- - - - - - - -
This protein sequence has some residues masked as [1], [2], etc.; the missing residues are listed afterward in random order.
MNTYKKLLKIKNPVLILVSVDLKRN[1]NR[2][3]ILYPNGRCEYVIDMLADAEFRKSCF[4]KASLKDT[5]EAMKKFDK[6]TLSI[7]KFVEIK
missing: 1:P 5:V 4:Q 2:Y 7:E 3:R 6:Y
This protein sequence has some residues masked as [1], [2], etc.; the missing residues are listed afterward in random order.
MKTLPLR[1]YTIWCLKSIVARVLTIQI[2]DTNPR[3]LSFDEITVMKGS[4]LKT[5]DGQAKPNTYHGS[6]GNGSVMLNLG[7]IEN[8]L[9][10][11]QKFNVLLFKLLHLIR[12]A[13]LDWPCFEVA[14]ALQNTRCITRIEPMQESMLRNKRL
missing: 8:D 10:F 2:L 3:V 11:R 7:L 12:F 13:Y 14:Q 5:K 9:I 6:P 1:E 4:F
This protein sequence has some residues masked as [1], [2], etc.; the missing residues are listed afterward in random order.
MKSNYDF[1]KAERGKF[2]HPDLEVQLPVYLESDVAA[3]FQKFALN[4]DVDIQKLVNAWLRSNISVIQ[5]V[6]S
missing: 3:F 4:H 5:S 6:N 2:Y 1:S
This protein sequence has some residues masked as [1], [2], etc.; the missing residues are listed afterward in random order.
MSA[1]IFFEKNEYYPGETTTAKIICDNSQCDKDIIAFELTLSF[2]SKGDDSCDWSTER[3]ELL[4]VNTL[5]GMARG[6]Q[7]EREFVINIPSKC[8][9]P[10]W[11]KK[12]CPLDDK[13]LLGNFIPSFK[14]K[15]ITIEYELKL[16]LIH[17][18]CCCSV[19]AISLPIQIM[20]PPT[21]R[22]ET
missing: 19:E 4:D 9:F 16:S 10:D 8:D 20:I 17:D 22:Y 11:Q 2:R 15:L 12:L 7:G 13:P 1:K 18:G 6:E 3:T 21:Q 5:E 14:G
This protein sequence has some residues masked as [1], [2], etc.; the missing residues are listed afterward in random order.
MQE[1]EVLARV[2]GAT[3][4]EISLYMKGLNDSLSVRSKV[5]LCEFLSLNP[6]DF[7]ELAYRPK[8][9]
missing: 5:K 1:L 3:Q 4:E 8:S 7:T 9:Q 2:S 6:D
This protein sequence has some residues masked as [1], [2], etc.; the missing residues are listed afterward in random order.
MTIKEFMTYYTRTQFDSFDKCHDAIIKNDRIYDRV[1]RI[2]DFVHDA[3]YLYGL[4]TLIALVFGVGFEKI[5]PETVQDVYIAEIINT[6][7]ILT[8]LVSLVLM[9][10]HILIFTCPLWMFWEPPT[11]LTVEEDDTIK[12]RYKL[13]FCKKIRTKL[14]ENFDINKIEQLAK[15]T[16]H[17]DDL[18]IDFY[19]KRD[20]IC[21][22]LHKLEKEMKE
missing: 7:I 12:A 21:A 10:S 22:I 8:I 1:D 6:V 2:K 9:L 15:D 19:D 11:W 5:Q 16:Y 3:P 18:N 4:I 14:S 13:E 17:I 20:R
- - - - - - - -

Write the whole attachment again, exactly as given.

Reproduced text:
This protein sequence has some residues masked as [1], [2], etc.; the missing residues are listed afterward in random order.
MNTYKKLLKIKNPVLILVSVDLKRN[1]NR[2][3]ILYPNGRCEYVIDMLADAEFRKSCF[4]KASLKDT[5]EAMKKFDK[6]TLSI[7]KFVEIK
missing: 1:P 5:V 4:Q 2:Y 7:E 3:R 6:Y
This protein sequence has some residues masked as [1], [2], etc.; the missing residues are listed afterward in random order.
MKTLPLR[1]YTIWCLKSIVARVLTIQI[2]DTNPR[3]LSFDEITVMKGS[4]LKT[5]DGQAKPNTYHGS[6]GNGSVMLNLG[7]IEN[8]L[9][10][11]QKFNVLLFKLLHLIR[12]A[13]LDWPCFEVA[14]ALQNTRCITRIEPMQESMLRNKRL
missing: 8:D 10:F 2:L 3:V 11:R 7:L 12:F 13:Y 14:Q 5:K 9:I 6:P 1:E 4:F
This protein sequence has some residues masked as [1], [2], etc.; the missing residues are listed afterward in random order.
MKSNYDF[1]KAERGKF[2]HPDLEVQLPVYLESDVAA[3]FQKFALN[4]DVDIQKLVNAWLRSNISVIQ[5]V[6]S
missing: 3:F 4:H 5:S 6:N 2:Y 1:S
This protein sequence has some residues masked as [1], [2], etc.; the missing residues are listed afterward in random order.
MSA[1]IFFEKNEYYPGETTTAKIICDNSQCDKDIIAFELTLSF[2]SKGDDSCDWSTER[3]ELL[4]VNTL[5]GMARG[6]Q[7]EREFVINIPSKC[8][9]P[10]W[11]KK[12]CPLDDK[13]LLGNFIPSFK[14]K[15]ITIEYELKL[16]LIH[17][18]CCCSV[19]AISLPIQIM[20]PPT[21]R[22]ET
missing: 19:E 4:D 9:F 16:S 10:D 8:D 20:I 17:D 22:Y 11:Q 2:R 15:L 12:L 7:G 13:P 1:K 18:G 6:E 3:T 21:Q 5:E 14:G
This protein sequence has some residues masked as [1], [2], etc.; the missing residues are listed afterward in random order.
MQE[1]EVLARV[2]GAT[3][4]EISLYMKGLNDSLSVRSKV[5]LCEFLSLNP[6]DF[7]ELAYRPK[8][9]
missing: 5:K 1:L 3:Q 4:E 8:S 7:T 9:Q 2:S 6:D
This protein sequence has some residues masked as [1], [2], etc.; the missing residues are listed afterward in random order.
MTIKEFMTYYTRTQFDSFDKCHDAIIKNDRIYDRV[1]RI[2]DFVHDA[3]YLYGL[4]TLIALVFGVGFEKI[5]PETVQDVYIAEIINT[6][7]ILT[8]LVSLVLM[9][10]HILIFTCPLWMFWEPPT[11]LTVEEDDTIK[12]RYKL[13]FCKKIRTKL[14]ENFDINKIEQLAK[15]T[16]H[17]DDL[18]IDFY[19]KRD[20]IC[21][22]LHKLEKEMKE
missing: 7:I 12:A 21:A 10:S 22:I 8:I 1:D 6:V 2:K 9:L 15:D 19:D 11:W 5:Q 16:Y 3:P 18:N 4:I 14:S 13:E 17:I 20:R